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Royalty-free license for tiny embedded Linux computer

Feb 27, 2001 — by LinuxDevices Staff — from the LinuxDevices Archive

Dallas, TX — (press release excerpt) — Simple Network Magic Corporation announced today that it will license the hardware design of the QS850 module for a nominal fee to companies wishing to incorporate the design into their products. The module, which measures just 2.8″ x 2.5″ in size, was designed to simplify the embedding of networked intelligence into a broad range of embedded systems and devices. The tiny module contains everything necessary to implement a highly miniaturized web server, file server, IP engine/router, or SNMP/TL1 agent.


Functions on the module include a 33 MHz Motorola MPC850 processor, 16-64 MBytes SDRAM memory, 4-16 MBytes of flash storage memory, and a clock oscillator. Using the module's two Ethernet channels requires the simple addition of external magnetics and RJ45 connectors. Other I/O includes up to 49 programmable I/O lines, and up to four serial ports, and HDLC synchronous serial protocol support.

DC power and all the I/O connections between the module's MPC850 processor and other system devices are handled by 100 tiny pins on the bottom of the module. In order to conserve space on the tiny module, SNMC employed a unique high density solderless board-to-board interconnect scheme, made by Samtec, whereby the tiny pins on the bottom of the module compression-connect to 100 pads on the top of an application carrier board. Four mounting screws hold the QS850 module securely onto the carrier board. As a result of this stacking technology, the module can be easily installed or replaced without soldering.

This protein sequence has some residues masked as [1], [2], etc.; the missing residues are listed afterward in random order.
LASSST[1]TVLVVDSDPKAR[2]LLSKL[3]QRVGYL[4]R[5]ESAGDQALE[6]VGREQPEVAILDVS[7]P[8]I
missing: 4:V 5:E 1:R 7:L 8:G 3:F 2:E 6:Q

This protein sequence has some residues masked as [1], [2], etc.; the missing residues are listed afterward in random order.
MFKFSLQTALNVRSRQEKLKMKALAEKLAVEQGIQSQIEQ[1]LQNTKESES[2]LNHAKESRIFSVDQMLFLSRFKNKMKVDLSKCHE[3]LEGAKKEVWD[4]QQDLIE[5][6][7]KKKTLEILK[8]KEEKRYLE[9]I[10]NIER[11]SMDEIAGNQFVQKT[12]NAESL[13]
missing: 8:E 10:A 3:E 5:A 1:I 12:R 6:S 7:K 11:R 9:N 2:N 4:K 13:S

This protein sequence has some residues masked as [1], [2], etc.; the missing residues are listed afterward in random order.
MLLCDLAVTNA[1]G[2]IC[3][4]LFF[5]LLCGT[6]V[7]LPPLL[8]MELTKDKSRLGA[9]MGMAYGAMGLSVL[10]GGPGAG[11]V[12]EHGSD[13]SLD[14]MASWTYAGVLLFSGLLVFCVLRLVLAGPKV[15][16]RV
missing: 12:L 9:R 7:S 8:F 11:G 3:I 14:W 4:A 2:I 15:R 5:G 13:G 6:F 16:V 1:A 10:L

“Several of our customers have asked for access to the hardware design of the QS850”, said Daris Nevil, President of SNMC. “They want to take advantage of the time and cost savings of a pre-defined, debugged and validated PowerPC hardware design.”

SNMC has put together a very complete design package for the QS850. It includes a highly documented net list, a net list compiler, gerber files, interface specifications, and a bill of materials list showing multiple vendors. “It is as 'turn-key' as you can get without buying the actual QS850 modules from SNMC”, said Nevil.

The license allows a purchasing company to manufacture the QS850 modules themselves, or to integrate the processor/flash/ram design directly into their product. SNMC has set the license fee at $8,000 US. It is a one-time, non recurring fee that allows the licensee to use the design on any number of their products.

 
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